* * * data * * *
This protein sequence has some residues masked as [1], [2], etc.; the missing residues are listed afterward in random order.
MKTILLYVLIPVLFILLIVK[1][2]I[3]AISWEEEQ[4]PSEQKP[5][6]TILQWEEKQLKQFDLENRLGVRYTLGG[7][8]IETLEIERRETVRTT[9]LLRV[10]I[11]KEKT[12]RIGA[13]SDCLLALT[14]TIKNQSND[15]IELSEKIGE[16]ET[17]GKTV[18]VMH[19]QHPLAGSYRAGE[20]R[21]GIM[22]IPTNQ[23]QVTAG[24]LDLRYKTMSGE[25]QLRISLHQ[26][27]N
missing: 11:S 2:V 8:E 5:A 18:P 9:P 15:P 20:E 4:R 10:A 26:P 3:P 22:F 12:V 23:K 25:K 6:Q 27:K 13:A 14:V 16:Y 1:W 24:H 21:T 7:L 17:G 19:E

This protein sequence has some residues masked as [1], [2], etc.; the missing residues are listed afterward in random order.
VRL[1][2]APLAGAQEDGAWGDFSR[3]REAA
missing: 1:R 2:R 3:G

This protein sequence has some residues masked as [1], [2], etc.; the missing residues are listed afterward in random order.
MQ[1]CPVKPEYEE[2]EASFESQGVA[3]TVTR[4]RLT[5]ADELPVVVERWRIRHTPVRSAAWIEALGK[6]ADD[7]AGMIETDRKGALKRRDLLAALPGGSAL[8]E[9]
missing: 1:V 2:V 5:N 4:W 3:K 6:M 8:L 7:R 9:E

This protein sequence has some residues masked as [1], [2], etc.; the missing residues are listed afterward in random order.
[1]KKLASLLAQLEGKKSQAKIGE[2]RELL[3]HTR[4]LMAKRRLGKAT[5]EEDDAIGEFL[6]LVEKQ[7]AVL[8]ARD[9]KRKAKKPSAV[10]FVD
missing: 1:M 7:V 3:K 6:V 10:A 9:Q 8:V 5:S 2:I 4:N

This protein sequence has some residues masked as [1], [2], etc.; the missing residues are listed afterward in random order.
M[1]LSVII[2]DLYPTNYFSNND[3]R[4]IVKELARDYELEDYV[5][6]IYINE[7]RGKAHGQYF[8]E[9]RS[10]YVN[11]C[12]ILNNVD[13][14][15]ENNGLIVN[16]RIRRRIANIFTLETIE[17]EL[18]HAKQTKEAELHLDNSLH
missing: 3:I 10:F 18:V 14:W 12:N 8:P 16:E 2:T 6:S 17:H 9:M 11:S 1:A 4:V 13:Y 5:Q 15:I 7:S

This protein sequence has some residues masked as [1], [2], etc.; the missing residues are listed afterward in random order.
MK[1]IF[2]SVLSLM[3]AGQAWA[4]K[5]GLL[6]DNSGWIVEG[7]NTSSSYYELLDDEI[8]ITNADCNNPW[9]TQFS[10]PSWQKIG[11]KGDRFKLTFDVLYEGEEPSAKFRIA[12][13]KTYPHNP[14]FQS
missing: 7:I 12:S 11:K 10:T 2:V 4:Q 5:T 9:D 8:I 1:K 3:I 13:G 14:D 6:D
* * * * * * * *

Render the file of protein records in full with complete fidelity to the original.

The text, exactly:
This protein sequence has some residues masked as [1], [2], etc.; the missing residues are listed afterward in random order.
MKTILLYVLIPVLFILLIVK[1][2]I[3]AISWEEEQ[4]PSEQKP[5][6]TILQWEEKQLKQFDLENRLGVRYTLGG[7][8]IETLEIERRETVRTT[9]LLRV[10]I[11]KEKT[12]RIGA[13]SDCLLALT[14]TIKNQSND[15]IELSEKIGE[16]ET[17]GKTV[18]VMH[19]QHPLAGSYRAGE[20]R[21]GIM[22]IPTNQ[23]QVTAG[24]LDLRYKTMSGE[25]QLRISLHQ[26][27]N
missing: 11:S 2:V 8:E 5:A 18:P 9:P 15:P 20:E 4:R 10:A 26:P 3:P 22:F 12:V 23:K 25:K 6:Q 27:K 13:A 14:V 16:Y 1:W 24:H 21:T 7:L 17:G 19:E

This protein sequence has some residues masked as [1], [2], etc.; the missing residues are listed afterward in random order.
VRL[1][2]APLAGAQEDGAWGDFSR[3]REAA
missing: 1:R 2:R 3:G

This protein sequence has some residues masked as [1], [2], etc.; the missing residues are listed afterward in random order.
MQ[1]CPVKPEYEE[2]EASFESQGVA[3]TVTR[4]RLT[5]ADELPVVVERWRIRHTPVRSAAWIEALGK[6]ADD[7]AGMIETDRKGALKRRDLLAALPGGSAL[8]E[9]
missing: 1:V 2:V 5:N 4:W 3:K 6:M 8:L 7:R 9:E

This protein sequence has some residues masked as [1], [2], etc.; the missing residues are listed afterward in random order.
[1]KKLASLLAQLEGKKSQAKIGE[2]RELL[3]HTR[4]LMAKRRLGKAT[5]EEDDAIGEFL[6]LVEKQ[7]AVL[8]ARD[9]KRKAKKPSAV[10]FVD
missing: 1:M 7:V 3:K 6:V 10:A 9:Q 8:V 5:S 2:I 4:N

This protein sequence has some residues masked as [1], [2], etc.; the missing residues are listed afterward in random order.
M[1]LSVII[2]DLYPTNYFSNND[3]R[4]IVKELARDYELEDYV[5][6]IYINE[7]RGKAHGQYF[8]E[9]RS[10]YVN[11]C[12]ILNNVD[13][14][15]ENNGLIVN[16]RIRRRIANIFTLETIE[17]EL[18]HAKQTKEAELHLDNSLH
missing: 3:I 10:F 18:V 14:W 12:N 8:P 16:E 2:T 6:S 17:H 9:M 11:S 1:A 4:V 13:Y 5:Q 15:I 7:S

This protein sequence has some residues masked as [1], [2], etc.; the missing residues are listed afterward in random order.
MK[1]IF[2]SVLSLM[3]AGQAWA[4]K[5]GLL[6]DNSGWIVEG[7]NTSSSYYELLDDEI[8]ITNADCNNPW[9]TQFS[10]PSWQKIG[11]KGDRFKLTFDVLYEGEEPSAKFRIA[12][13]KTYPHNP[14]FQS
missing: 7:I 12:S 11:K 10:T 2:V 4:Q 5:T 9:D 8:I 1:K 3:I 13:G 14:D 6:D